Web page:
As a presbytery meets to confront the racist legacy of a historical ‘White Utopia,’ federal agents pour into Portland
by Paul Seebeck | Presbyterian News Service
LOUISVILLE — As the Rev. Brian Heron was preparing pastoral leaders and clerks of session in the Presbytery of the Cascades for their first presbytery-wide meeting in eight months, federal agents deployed to the city of Portland, Oregon, by the Department of Homeland Security were starting to show up.
Heron, Cascades’ Presbyter for Vision and Mission, was preparing church leaders who would be attending the meeting via Zoom to go deeper in their understanding of structural racism. He sent a letter asking each of them to prayerfully consider signing A Public Commitment: Faith Leaders Reckon With Racist Legacy in Oregon.
The document, produced by Interfaith leaders of the Common Table in Oregon, addresses the fact that in 1844 — 15 years before Oregon statehood — the Oregon Territory declared that region of the country to be a “White Utopia.”
Heron described the beating of Black people carried out in the name of a radical policy of exclusion. “You and I would not endorse such behavior today,” he wrote. “But if we are beginning to understand structural racism, we have to admit that the DNA that existed when our ancestors enforced a ‘White Utopia’ still lingers today.”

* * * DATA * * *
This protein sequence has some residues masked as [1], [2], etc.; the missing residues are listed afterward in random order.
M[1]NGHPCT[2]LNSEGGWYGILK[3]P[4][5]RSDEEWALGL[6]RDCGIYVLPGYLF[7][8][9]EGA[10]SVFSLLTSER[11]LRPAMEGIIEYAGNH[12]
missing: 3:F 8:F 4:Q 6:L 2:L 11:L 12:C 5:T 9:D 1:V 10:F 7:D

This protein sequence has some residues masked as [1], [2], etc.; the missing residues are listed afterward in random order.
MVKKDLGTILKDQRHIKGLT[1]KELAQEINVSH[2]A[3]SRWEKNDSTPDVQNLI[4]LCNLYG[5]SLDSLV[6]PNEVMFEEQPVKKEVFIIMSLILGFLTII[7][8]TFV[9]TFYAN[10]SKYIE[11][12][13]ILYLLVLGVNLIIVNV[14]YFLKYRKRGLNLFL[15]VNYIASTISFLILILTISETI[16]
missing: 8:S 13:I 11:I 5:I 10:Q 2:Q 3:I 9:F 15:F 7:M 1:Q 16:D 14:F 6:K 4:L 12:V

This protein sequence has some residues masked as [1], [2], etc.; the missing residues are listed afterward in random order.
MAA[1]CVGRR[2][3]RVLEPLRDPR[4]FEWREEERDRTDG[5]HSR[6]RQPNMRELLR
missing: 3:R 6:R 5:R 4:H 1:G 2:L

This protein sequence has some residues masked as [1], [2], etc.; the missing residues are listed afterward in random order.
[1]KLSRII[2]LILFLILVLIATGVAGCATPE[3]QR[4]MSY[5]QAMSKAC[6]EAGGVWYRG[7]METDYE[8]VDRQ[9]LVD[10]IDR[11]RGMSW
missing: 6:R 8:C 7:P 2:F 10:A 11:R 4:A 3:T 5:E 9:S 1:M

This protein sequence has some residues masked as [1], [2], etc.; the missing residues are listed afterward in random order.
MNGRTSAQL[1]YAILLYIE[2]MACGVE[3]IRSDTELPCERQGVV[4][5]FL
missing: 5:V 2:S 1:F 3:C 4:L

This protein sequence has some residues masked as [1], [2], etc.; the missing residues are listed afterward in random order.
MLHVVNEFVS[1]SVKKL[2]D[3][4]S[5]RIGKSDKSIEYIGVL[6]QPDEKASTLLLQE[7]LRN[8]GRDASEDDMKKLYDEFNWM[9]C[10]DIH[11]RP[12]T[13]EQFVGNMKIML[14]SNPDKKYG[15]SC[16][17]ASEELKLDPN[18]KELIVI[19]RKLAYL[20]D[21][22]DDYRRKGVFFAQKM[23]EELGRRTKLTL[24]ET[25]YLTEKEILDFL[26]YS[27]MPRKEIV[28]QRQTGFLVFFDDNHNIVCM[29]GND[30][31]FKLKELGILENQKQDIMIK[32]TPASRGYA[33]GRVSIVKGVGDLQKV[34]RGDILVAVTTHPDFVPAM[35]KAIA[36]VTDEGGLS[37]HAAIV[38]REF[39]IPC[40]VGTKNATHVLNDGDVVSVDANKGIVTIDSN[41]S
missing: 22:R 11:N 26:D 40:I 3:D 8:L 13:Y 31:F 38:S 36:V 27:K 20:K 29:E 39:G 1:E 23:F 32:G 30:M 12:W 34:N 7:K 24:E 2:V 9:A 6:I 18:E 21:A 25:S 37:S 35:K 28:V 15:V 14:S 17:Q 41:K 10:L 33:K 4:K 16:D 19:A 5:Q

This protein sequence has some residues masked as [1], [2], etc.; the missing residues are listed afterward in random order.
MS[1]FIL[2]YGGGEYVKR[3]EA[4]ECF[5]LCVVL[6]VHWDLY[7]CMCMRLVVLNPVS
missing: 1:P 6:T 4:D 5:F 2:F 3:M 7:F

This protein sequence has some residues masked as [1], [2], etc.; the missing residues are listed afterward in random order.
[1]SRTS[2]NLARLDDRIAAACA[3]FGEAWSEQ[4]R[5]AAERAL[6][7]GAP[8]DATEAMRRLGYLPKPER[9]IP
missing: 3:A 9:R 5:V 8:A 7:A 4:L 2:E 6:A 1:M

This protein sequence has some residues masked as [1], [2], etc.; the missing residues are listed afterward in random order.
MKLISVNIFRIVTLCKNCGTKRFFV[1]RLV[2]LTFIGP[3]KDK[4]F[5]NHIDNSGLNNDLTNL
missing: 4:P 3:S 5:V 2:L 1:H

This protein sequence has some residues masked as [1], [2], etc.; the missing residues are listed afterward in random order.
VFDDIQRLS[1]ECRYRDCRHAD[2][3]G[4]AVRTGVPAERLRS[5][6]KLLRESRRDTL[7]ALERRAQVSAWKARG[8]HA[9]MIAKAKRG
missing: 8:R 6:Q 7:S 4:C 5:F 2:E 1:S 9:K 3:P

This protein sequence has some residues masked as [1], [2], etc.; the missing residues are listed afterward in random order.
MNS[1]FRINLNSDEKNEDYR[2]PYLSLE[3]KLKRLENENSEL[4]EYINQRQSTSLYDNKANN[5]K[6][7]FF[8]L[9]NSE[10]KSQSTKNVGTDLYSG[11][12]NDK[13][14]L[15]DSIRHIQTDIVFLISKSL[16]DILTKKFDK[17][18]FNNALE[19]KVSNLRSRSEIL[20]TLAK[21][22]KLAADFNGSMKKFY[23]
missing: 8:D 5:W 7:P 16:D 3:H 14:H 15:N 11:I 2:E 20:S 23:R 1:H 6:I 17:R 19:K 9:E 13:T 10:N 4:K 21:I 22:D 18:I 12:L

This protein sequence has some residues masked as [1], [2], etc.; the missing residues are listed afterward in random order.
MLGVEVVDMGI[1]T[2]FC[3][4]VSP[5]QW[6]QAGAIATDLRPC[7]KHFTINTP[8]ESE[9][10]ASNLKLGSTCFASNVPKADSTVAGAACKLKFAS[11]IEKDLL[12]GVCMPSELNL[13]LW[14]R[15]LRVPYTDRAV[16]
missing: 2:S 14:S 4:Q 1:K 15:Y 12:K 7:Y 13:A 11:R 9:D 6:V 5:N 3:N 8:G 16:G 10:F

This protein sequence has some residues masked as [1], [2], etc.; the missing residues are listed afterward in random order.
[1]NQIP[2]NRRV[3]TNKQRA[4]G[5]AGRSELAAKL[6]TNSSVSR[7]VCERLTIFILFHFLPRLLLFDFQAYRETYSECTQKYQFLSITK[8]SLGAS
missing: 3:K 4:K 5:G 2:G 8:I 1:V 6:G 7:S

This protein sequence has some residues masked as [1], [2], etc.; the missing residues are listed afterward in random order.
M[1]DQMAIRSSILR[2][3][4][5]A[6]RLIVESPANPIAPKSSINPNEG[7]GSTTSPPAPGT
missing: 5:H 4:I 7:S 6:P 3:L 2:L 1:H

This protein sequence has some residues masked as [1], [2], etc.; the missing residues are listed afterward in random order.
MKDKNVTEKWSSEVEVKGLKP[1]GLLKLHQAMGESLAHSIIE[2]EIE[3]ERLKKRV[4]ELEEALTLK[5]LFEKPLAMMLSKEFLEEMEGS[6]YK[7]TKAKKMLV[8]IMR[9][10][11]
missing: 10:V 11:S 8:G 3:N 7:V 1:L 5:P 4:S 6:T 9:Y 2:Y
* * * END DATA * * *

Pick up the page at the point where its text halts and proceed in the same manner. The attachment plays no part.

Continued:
The irony of the presbytery having this conversation on the weekend of July 17-18, when federal agents were ratcheting up their presence in Portland, is not lost on Heron. The city has seen more than 50 consecutive nights of protests against racism and has witnessed some police brutality as well as fires set by a few protesters.
Despite feeling crisis fatigue, Heron felt like a Presbyterian response concerning the federal agents’ presence was needed, especially after hearing national news broadcasts describing Portland as “a city under siege,” which was laughable to him.
His desire was “to at least counter the narrative,” he said.
As nightly standoffs with police in Portland began to calm down in June, Heron said by the end of the month there were probably about 50 to 100 people at various organized protests downtown.